I've wanted to write this post for a while now, but I've also been dreading it. I'm so glad I shared some of my health problems this time last year, and I'm immensely grateful for all the kind words I've received. Even so, it's been hard to give updates since then. There are some things I'll forget to mention and others I don't want to share. The whole story will never be written out, because there's no need for everything to be told. I still worry, though, about how much to share. For someone who's used to keeping many things private, it's a hard line to navigate. People are judgemental, and even the most calculated story can easily be misinterpreted. Apart from that, though, my story's not the one people desire. It's not one of fast recoveries; it's one that continually goes through ups and downs.
Since my post about why I attended an online school for a year, I switched antidepressant medications. If this was a movie, the ominous, foreboding music would begin playing. This medicine was created in the 1960s. For those of you who don't know, modern antidepressant medicines have some pretty terrible possible side effects. Most people don't experience them at all or for long, but I tend to experience most of them. As you go back in time, possible side effects get worse. My family had been avoiding older medicines for as long as possible, but we'd run out of options and weren't ready to completely halt medication yet.
This medicine caused my heart rate to rapidly increase, which meant I was constantly burning a large amount of calories. At the same time, the combination of severe stomach pain from birth control, anxiety, and many other sources caused me to stop eating. I lost a large amount of weight over the next few months, but the bloating from birth control was so severe I didn't realize the full extent of it until I was weighed. After a couple of EKGs and concerned doctor's appointments, I weaned off the antidepressant medication I had been on. I also stopped the birth control I had been on, as it made my endometriosis worse instead of better. From there, though, the weight kept dropping.
I began having strict caloric requirements and times I had to eat. I cannot stress how painful this was. I had to go from eating a piece of peanut butter toast a day to eating six or more times daily overnight. No matter how upset or full my stomach was, I had to eat on the designated snack times. I was also asked to start eating dairy and gluten again at this time to broaden high-calorie options. While I wouldn't eat gluten, I did begin eating dairy again. Food allergens have always been tricky for me; dairy won't always cause me stomach pain, but it commonly does. This caused additional issues with eating until it was again taken from my diet.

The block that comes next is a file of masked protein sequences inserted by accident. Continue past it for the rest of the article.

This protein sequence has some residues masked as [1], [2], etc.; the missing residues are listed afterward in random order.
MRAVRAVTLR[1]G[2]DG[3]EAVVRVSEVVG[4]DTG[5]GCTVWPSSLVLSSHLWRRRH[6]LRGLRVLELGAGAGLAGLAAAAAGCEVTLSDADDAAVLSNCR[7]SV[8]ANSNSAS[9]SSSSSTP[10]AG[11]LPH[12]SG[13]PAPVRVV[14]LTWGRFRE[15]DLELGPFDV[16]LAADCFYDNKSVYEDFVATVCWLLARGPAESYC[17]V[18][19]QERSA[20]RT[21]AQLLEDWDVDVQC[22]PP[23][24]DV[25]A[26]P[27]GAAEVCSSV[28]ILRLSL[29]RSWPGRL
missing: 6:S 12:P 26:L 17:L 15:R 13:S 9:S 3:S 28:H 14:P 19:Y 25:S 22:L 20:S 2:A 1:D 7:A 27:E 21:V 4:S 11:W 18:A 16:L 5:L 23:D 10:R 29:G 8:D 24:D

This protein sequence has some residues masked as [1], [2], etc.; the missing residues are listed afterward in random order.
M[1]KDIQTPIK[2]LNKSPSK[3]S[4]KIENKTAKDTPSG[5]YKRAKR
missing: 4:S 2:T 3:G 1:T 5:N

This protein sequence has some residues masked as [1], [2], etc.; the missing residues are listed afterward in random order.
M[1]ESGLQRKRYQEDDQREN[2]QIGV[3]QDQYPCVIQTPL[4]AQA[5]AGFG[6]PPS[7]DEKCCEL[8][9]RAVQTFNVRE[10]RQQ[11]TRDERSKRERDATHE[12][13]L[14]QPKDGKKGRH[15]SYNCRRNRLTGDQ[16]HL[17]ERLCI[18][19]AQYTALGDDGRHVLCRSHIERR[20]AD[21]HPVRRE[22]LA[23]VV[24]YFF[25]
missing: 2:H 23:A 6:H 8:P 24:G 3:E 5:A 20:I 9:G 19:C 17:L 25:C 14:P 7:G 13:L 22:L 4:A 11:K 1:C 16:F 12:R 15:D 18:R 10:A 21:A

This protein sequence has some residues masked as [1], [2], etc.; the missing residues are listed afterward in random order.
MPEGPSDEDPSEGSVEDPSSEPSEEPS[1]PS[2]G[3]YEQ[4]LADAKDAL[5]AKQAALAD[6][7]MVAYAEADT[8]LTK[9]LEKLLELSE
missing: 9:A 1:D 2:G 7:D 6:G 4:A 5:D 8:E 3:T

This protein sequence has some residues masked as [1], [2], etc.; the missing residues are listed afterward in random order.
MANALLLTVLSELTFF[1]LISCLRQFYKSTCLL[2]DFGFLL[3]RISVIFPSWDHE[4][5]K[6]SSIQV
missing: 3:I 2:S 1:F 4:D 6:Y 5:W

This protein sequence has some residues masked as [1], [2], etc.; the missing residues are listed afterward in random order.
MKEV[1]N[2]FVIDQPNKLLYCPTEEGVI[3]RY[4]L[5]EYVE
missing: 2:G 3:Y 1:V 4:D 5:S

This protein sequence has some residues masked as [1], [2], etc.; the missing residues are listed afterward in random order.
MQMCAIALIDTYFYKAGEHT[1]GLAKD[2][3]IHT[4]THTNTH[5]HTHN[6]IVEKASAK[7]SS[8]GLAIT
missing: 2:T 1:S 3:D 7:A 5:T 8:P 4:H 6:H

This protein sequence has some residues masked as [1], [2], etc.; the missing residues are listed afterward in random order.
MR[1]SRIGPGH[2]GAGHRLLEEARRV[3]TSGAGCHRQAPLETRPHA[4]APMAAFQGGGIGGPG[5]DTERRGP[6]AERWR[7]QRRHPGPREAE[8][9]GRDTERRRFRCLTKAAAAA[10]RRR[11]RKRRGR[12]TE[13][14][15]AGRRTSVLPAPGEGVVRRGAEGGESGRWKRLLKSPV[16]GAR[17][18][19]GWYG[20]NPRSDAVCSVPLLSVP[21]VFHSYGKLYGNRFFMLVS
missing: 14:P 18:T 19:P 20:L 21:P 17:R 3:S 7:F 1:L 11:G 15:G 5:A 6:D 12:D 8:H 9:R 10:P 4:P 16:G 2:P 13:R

The weight kept dropping, but it was more gradual. It finally stabilized, and it remained that way for a bit. I'd been religiously eating for a couple months, though, and it was exhausting. I was always in pain, and my family and I hated the routine. My family went to the beach on spring break, and I was sick the entire time. We decided to let the calorie tracking fade away for a week, but it never really came back. I was eating at least three meals and a snack every day, but the weight began trickling down again. Between last October or November and just a couple months ago I lost over 30 pounds, and I hadn't been overweight or near it to begin with.
My endometriosis got better during this time, but that was just about the only pro. I'd lost a dangerous amount of weight, and the results were that my body didn't have the nutrients it needed. A couple months ago, my family found out I'm borderline anemic, and that things needed to go back to the way they had been last winter and spring. For a while, I was eating three meals a day and about four snacks; I was constantly sick and incredibly distraught over this (necessary) arrangement. After constantly having to eat last winter, I had a poor relationship with food in terms of how I regarded it. I hated that I didn't have control over what I ate, how much of it I had, or when I wanted to snack on something. I still don't have a fantastic relationship with food, but I have days where I am okay with the way things have to be. I don't think there's any way to look at eating the way I did when I hardly gave it a thought. There was a time I didn't have to choose junk food over fruit; I didn't constantly feel nauseous and drowsy from unhealthy foods. I could turn down an evening snack if I wasn't hungry. I was free to eat a second helping of dinner if I was still hungry, and my stomach wasn't in incredible pain from being so full. The weight gain process has been going on for many painful months now, and it has taken a strong toll on me emotionally. However, I'm very thankful my family has been figuring out ways to ease the process. For example, I wasn't allowed to exercise for a long time. As someone who loves exercising, this was very upsetting. As well, having to eat at least six times a day without doing anything to stimulate an appetite was difficult. While I'm still not allowed to do extensive exercise, I am allowed to do things like walk on the treadmill for ten to fifteen minutes a day. My family has also been trying to rotate through dense, high calorie foods, which helps immensely. Trail mix, smoothies, and bars have become my best friends.